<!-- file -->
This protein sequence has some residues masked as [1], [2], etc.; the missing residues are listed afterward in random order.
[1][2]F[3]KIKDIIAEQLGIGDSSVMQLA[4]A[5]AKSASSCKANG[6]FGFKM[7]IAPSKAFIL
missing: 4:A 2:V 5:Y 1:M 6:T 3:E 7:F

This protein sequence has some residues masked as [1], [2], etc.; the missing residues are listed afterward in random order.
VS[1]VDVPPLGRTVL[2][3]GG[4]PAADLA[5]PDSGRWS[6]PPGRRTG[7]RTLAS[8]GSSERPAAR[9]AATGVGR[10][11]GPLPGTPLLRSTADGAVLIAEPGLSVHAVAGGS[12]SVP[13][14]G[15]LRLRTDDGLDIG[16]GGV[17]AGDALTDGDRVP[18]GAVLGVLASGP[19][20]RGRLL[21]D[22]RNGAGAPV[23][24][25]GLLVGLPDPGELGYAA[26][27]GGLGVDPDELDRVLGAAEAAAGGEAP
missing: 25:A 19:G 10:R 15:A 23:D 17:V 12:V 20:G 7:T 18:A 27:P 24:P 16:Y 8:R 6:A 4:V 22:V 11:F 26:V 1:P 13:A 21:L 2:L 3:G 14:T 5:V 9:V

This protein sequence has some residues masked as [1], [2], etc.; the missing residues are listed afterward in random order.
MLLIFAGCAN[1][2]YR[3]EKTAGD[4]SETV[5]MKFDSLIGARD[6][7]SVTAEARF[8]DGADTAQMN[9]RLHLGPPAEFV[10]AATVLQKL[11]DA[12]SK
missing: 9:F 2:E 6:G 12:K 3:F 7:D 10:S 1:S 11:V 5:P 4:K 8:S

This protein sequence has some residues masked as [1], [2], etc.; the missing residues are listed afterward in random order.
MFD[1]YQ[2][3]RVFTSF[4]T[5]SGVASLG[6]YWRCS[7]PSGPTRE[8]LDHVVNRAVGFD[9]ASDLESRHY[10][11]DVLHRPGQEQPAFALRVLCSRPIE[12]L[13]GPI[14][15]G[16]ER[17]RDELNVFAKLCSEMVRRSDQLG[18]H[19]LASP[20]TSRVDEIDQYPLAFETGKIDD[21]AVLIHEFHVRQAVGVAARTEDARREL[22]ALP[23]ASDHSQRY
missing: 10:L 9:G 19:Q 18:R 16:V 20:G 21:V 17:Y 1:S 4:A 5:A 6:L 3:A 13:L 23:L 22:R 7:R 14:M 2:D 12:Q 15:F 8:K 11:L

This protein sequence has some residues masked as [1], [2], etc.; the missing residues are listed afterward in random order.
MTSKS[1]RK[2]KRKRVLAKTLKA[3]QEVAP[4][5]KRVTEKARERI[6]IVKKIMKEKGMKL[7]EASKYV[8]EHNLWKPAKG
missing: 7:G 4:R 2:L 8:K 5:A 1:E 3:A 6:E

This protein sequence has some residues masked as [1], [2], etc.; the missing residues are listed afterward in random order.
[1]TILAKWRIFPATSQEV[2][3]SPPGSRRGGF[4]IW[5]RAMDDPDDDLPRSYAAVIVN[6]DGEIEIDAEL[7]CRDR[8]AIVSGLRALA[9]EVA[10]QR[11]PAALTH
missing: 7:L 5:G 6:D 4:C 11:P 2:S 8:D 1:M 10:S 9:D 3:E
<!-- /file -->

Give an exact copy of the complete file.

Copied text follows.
This protein sequence has some residues masked as [1], [2], etc.; the missing residues are listed afterward in random order.
[1][2]F[3]KIKDIIAEQLGIGDSSVMQLA[4]A[5]AKSASSCKANG[6]FGFKM[7]IAPSKAFIL
missing: 4:A 2:V 5:Y 1:M 6:T 3:E 7:F

This protein sequence has some residues masked as [1], [2], etc.; the missing residues are listed afterward in random order.
VS[1]VDVPPLGRTVL[2][3]GG[4]PAADLA[5]PDSGRWS[6]PPGRRTG[7]RTLAS[8]GSSERPAAR[9]AATGVGR[10][11]GPLPGTPLLRSTADGAVLIAEPGLSVHAVAGGS[12]SVP[13][14]G[15]LRLRTDDGLDIG[16]GGV[17]AGDALTDGDRVP[18]GAVLGVLASGP[19][20]RGRLL[21]D[22]RNGAGAPV[23][24][25]GLLVGLPDPGELGYAA[26][27]GGLGVDPDELDRVLGAAEAAAGGEAP
missing: 25:A 19:G 10:R 15:A 23:D 17:V 12:V 20:G 7:T 18:A 27:P 24:P 16:Y 8:R 6:A 4:V 22:V 11:F 26:V 1:P 13:A 21:L 2:L 3:G 14:T 5:V 9:V

This protein sequence has some residues masked as [1], [2], etc.; the missing residues are listed afterward in random order.
MLLIFAGCAN[1][2]YR[3]EKTAGD[4]SETV[5]MKFDSLIGARD[6][7]SVTAEARF[8]DGADTAQMN[9]RLHLGPPAEFV[10]AATVLQKL[11]DA[12]SK
missing: 9:F 2:E 6:G 12:K 3:F 7:D 10:S 1:S 11:V 5:P 4:K 8:S

This protein sequence has some residues masked as [1], [2], etc.; the missing residues are listed afterward in random order.
MFD[1]YQ[2][3]RVFTSF[4]T[5]SGVASLG[6]YWRCS[7]PSGPTRE[8]LDHVVNRAVGFD[9]ASDLESRHY[10][11]DVLHRPGQEQPAFALRVLCSRPIE[12]L[13]GPI[14][15]G[16]ER[17]RDELNVFAKLCSEMVRRSDQLG[18]H[19]LASP[20]TSRVDEIDQYPLAFETGKIDD[21]AVLIHEFHVRQAVGVAARTEDARREL[22]ALP[23]ASDHSQRY
missing: 10:L 9:G 19:Q 18:R 16:V 20:G 21:V 17:Y 1:S 4:A 5:A 6:L 3:A 13:L 23:L 22:R 7:R 14:M 2:D 12:Q 15:F 8:K 11:L

This protein sequence has some residues masked as [1], [2], etc.; the missing residues are listed afterward in random order.
MTSKS[1]RK[2]KRKRVLAKTLKA[3]QEVAP[4][5]KRVTEKARERI[6]IVKKIMKEKGMKL[7]EASKYV[8]EHNLWKPAKG
missing: 7:G 4:R 2:L 8:K 5:A 1:E 3:A 6:E

This protein sequence has some residues masked as [1], [2], etc.; the missing residues are listed afterward in random order.
[1]TILAKWRIFPATSQEV[2][3]SPPGSRRGGF[4]IW[5]RAMDDPDDDLPRSYAAVIVN[6]DGEIEIDAEL[7]CRDR[8]AIVSGLRALA[9]EVA[10]QR[11]PAALTH
missing: 7:L 5:G 6:D 4:C 11:P 2:S 8:D 1:M 10:S 9:D 3:E